Kochi: Seven Keralite artists, representing different genres, mark the host state's place in contemporary art at the ongoing Kochi-Muziris Biennale here.
Hailed as diverse and matching with international standards by curator Sudarshan Shetty, the works include drawings, sculptures, cartoons, photographs and architecture.
While the choice of artists who have left their imprints on media like drawing and painting seems to be quite natural, Shetty has taken some unexpected steps in his selection process by bringing in a few names which one may not expect in an art jamboree.
Of them is writer Anand, who is undoubtedly one of India's leading public intellectuals and has left his solid and distinct mark on Malayalam fiction. Anand takes the avatar of a sculptor in the third edition of the Biennale, presenting the vast collection of terracotta works he had done over the years. While E.P. Unny's political cartoons published in a leading national daily compose a large text of contemporary Indian politics, the Biennale pavilion built by noted architect Tony Joseph functions as an art venue and artwork simultaneously.
Take a look at the works of Malayali artists in KMB 2016
Map Makers and Map Breakers: Space to time along the maps - sculptors by Anand
It is not an unknown fact that Anand is as flexible with terracotta as he is with words. However, for the Malayali psyche, he is ultimately an author who is the voice of humanity that challenges all forms of authoritarian structures and injustice. Anand's terracotta sculptors exhibited at Aspinwall House, Fort Kochi, seem to be an extension of his wide range of fiction and non-fiction which explores the past and interprets the present.
In Shetty's words, Anand's works which are reminiscent of ancient times problematize what is traditional and what is contemporary.
Business as usual: Cartoons by E.P. Unny
Placed in two rooms of Aspinwall House, Unny transforms his large collection of cartoons published in the front page of The Indian Express under the title "Business as Usual" over the years into a single body of exhibit and thus a text of contemporary Indian politics in tiny strokes. The newspapers presented as they are place the cartoons in the immediate contexts in which they were drawn.
The choice of Unny's works as an exhibit at KMB stand testimony to the ways the event looks at art from a perspective of celebrating plurality. It also tries to blur the lines between various forms of drawing and thus challenge the perceived superiority of painting and related genres.
Secret dialogues: Drawings by C. Bhagyanath
A seasoned painter and illustrator, C. Bhagyanath goes with his experiments in medium at KMB 2016. His multi-layered drawings on plastic sheets using charcoal portray different stages of human conditions and explore the conflicts between the human beings and the beasts within oneself. Bhagyanath's works showcased in Aspinwall House take and change shapes as the Biennale passes each day. The process of creation becomes a part of the works as the artist continues with his work at the venue.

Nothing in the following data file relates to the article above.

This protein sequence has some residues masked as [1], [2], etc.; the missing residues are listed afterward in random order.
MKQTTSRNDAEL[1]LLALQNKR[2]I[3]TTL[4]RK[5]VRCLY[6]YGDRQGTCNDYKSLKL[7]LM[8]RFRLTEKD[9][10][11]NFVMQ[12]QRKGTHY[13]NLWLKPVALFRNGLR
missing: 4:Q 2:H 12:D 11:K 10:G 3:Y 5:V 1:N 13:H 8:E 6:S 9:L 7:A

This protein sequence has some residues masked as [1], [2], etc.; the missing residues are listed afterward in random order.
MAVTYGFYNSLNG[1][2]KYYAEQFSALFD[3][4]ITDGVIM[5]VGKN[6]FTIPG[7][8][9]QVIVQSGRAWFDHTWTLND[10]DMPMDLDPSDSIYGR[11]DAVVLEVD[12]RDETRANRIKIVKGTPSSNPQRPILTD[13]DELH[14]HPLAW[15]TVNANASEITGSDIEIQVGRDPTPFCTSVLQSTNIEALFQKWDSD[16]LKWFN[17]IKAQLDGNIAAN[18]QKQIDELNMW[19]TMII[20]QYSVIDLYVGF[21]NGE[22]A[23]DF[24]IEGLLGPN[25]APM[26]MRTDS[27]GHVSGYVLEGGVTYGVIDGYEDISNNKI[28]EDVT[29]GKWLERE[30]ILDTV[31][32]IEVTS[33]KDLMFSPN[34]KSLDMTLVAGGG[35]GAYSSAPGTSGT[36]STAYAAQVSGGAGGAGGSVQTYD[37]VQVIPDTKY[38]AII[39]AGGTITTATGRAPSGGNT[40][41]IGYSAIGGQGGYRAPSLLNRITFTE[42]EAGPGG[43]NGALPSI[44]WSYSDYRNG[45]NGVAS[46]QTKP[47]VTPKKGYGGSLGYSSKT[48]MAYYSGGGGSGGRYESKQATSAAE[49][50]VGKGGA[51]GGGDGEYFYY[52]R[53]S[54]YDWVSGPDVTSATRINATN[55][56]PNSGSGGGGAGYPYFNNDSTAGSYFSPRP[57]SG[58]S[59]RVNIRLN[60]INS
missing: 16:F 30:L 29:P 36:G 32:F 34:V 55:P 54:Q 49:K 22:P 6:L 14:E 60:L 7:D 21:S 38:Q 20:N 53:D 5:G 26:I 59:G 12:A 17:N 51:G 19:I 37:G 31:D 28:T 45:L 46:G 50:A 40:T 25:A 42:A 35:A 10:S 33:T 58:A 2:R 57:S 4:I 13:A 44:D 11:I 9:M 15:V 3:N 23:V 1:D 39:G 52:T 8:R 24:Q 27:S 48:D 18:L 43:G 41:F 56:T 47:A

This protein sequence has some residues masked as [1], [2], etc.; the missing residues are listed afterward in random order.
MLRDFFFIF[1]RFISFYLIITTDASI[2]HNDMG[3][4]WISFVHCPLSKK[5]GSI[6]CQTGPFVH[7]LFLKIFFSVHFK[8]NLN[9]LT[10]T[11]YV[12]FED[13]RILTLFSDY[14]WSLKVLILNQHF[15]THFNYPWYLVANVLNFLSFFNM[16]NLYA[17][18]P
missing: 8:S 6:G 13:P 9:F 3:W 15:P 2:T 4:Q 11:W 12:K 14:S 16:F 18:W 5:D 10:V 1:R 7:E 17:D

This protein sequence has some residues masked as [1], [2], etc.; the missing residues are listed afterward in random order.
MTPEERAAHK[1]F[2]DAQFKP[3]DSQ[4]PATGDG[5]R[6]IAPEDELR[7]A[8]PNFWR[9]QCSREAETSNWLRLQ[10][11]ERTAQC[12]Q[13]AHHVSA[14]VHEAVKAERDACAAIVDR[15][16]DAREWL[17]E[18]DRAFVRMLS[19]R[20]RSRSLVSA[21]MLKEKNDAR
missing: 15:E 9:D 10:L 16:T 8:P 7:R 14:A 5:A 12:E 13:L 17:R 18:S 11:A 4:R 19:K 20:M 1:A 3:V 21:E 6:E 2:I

Photographs by K.R. Sunil
A series of black and white photographs by K.R. Sunil features the rich heritage of the northern Kerala city of Ponnani. The photographs sans colors are but rich with the values represented by the people portrayed in them. "More than those who leave the land, I could find those who stay there happily," says Sunil who is proud of a childhood enriched with stories from the past.
Parayi Petta Panthirukulam: Mural by P.K. Sadanandan
Believed to be the largest mural in India drawn using natural colors, P.K. Sadanandan's work features the legend of "Parayi Petta Panthirukulam" --the ancient story of Vararuchi, a Brahmin scholar who was destined to marry a Parayi, a low-cast woman. Employing traditional methods of murals, the work in 15 meter length and 3 meter height, reflects how caste hierarchy functioned in Indian society in the past and turns out to be a critique of the social evil which still prevails in society in various forms.
Highly narrative in nature, the work is still in progress and is expected to be finished along with the 108-day event. Sadanandan is assisted by three young artists in this giant creative endeavor.
Amazing Museums: Drawings by Bara Bhaskaran
An experienced illustrator, Bara Bhaskaran showcases a major portion of the works of a lifetime at Aspinwall House under the title Amazing Museums. The body of works, containing drawings, paintings and portraits, features places and people that the artist came across at various stages of his life.
The works include a painting of the tribes of Wayanad, sketches of various places in Kerala and Bihar and portraits of hundreds of important persons which he did as a staff artist of The Week. The works celebrate local identities but place themselves as part of the universe.
Biennale Pavilion by Tony Joseph
A celebrated architect, Tony Joseph has built the Biennale pavilion both as an artwork and the venue of several events held as part of the art extravaganza The pavilion located in Cabral Yard near Aspinwall House is an amalgamation of ancient and modern techniques in architecture. It carries traits of traditional Kerala houses, kalaris (training grounds of kalarippayattu), and godowns of Mattanchery, the ancient port town. The use of arecanut trunks for the gallery and other Eco-freindly methods keep the pavilion a cool hub. The roof ceiling made by sarees collected from the locality offers a visual treat with the changing light patterns.